The real reason for the collapse is probably that the market has now realised that prices were previously propped up on premises that are less valid now. When a majority of the market participants accepted that, prices had only one way to go - down.

If we go back a few years before the financial crisis, when the great commodity super cycle was raging, most analysts were confident that oil prices would remain high for years or even decades.

It was widely-believed that most of the major oil reserves had already been discovered and aggregate global oil production was about to peak. With surging demand in China and other developing countries, it was easy to postulate that oil prices should remain high.

But high prices also force consumers to be more frugal, encourage innovators to come up with new technologies, and push policy makers to support alternatives. The results of all these actions in the energy market are now clear to us all.

If we look at the US market, the shale oil boom was the market response to high oil prices. If oil prices had not soared before the financial crisis, billions of dollars of investments would not have flown into shale oil fields.

Fracking technology was developed to bring oil reserves that were previously inaccessible, or commercially not viable. Not all of these oil producers would shut shop and go away because prices are much lower now. Some of them will try to cut costs and survive, expecting higher prices in future. So don't be surprised if US oil production does not decline much, even if low prices persist.

On the demand side, Americans don't drive as much as they used to. New vehicles are far more fuel efficient than the vehicles they replace. The latest version of Ford F-150, the best-selling vehicle in America for the last several years, is lighter and consume less fuel. The net effect is that, even though the US economy has recovered, total crude oil consumption is almost 10% below the pre-crisis level.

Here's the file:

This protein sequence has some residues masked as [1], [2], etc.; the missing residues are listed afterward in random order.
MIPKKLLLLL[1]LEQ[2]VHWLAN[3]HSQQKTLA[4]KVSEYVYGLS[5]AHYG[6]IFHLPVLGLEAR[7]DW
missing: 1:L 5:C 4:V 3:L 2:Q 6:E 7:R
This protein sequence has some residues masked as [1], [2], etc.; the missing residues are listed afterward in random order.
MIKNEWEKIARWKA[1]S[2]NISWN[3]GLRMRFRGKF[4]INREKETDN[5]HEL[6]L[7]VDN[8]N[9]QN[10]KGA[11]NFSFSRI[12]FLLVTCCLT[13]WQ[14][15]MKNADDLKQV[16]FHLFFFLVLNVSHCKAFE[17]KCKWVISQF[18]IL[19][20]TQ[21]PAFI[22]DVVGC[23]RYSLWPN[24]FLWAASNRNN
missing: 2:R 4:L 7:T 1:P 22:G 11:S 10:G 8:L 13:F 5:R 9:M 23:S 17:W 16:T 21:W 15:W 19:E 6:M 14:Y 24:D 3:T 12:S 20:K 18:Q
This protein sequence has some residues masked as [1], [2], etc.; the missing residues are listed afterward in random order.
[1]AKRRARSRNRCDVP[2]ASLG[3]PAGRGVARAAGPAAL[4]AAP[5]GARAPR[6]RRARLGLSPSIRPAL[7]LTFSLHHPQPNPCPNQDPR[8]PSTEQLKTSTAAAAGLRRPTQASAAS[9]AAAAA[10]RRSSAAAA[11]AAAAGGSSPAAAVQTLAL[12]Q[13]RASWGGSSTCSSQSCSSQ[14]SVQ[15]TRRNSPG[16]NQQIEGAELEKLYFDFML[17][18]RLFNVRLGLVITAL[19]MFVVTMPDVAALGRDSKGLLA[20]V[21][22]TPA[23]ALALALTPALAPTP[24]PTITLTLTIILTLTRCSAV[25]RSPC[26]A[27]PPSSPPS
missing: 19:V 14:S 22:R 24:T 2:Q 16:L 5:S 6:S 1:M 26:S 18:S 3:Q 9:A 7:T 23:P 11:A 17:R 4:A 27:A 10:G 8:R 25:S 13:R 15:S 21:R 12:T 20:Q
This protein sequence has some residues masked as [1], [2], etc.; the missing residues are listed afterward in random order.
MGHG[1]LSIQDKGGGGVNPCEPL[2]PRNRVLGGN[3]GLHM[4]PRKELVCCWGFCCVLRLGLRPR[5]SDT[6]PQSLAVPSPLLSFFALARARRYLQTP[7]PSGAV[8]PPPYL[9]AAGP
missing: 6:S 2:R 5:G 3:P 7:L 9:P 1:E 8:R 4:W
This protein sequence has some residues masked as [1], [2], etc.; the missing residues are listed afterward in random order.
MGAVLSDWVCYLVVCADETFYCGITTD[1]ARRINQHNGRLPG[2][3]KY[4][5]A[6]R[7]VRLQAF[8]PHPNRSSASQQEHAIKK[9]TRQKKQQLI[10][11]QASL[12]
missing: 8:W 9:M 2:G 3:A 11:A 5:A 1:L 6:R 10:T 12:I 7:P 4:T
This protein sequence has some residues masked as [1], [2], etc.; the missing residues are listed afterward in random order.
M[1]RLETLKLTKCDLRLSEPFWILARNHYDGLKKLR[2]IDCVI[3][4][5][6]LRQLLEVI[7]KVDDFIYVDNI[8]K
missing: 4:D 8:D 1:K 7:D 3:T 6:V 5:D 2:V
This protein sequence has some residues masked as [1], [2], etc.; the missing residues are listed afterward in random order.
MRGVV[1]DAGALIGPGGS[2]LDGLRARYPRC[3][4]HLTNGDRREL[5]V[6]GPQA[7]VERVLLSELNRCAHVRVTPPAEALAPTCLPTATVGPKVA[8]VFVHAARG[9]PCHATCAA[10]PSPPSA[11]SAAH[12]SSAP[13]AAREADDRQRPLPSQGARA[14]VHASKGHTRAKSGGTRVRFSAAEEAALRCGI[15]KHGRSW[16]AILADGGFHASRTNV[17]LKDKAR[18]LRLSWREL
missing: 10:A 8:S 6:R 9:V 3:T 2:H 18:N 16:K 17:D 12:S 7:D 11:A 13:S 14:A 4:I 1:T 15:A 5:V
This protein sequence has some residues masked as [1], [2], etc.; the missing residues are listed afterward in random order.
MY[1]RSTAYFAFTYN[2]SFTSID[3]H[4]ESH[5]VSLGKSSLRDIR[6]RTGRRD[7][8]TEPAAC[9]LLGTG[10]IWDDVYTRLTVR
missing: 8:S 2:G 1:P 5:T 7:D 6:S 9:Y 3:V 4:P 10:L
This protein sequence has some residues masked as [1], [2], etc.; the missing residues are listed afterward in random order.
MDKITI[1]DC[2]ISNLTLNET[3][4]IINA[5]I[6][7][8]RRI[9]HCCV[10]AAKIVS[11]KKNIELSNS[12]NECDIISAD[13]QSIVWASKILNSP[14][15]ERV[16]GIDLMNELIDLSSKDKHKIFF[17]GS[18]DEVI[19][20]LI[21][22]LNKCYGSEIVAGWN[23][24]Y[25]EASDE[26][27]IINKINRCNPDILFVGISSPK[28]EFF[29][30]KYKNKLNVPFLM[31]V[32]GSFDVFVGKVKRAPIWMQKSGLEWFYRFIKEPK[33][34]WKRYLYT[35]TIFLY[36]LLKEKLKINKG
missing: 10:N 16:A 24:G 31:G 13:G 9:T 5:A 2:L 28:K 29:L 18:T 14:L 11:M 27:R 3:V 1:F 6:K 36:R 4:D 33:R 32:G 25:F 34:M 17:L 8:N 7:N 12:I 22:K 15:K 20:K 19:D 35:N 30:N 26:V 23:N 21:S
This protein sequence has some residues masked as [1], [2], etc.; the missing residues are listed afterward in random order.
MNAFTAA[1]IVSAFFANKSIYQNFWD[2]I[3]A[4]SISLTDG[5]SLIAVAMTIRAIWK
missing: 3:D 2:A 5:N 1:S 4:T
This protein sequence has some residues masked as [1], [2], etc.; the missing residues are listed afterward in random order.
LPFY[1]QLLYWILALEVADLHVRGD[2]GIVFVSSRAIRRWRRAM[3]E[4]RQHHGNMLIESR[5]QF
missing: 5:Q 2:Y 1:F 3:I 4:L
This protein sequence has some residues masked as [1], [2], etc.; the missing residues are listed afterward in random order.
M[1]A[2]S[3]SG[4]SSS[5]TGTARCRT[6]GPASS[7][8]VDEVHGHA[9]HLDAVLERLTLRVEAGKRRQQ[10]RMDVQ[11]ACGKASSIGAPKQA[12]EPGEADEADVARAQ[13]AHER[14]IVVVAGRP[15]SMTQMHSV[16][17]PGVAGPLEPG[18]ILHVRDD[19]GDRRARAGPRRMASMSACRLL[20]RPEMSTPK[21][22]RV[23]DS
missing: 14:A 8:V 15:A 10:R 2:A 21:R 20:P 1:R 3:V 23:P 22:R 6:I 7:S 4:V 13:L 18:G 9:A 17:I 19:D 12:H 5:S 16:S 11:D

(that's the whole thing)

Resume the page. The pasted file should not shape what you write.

Government regulations mandate that car manufacturers keep improving engine efficiency to meet higher targets. So, manufacturers cannot cut down their research spending on improved engine technology even when their consumers are not worried about fuel costs. This is true for most developed countries.

Even in China, and other developing countries, demand growth could slow down.

Gains from more efficient engines should reflect in these markets as well. Auto sales volume growth in China was below expectations last year, and is not expected to see the strong double digit gains of earlier years. Most major Chinese cities are now facing severe traffic congestion, and are trying to restrict the number of new cars being added.

The global energy market is not a sellers market anymore. Among the major oil producers, there are quite a few countries that have no choice but to ignore low prices and keep pumping oil.

Their economies and government budgets have become so over-dependent on oil revenues. In the absence of other revenue sources, governments in these countries would force their national oil companies to maintain production. Or even increase output, to make up for lower prices.

The dreaded geopolitical risks are not so threatening, if we ignore the media scare and get a more realistic picture. Putin's popularity will soon drop as Russians start feeling the bite of recession, and he won't think of military adventurism for the next several years.

Yes, if ISIS manages to completely take over Iraq and Syria, or enter Saudi Arabia, oil prices will bounce back. But, with the US and its allies pounding the militants with incessant air strikes, how long can ISIS remain a viable threat?

These are the realities the oil market chose to ignore until August of last year.

Prince Alwaleed bin Talal, billionaire investor and a Saudi royal, said this week that oil prices may never regain $100 per barrel. He could be wrong in the very long term. But for the next several years, oil prices will struggle to remain above $70 per barrel for extended periods. It's time for the consumers, to enjoy the ride.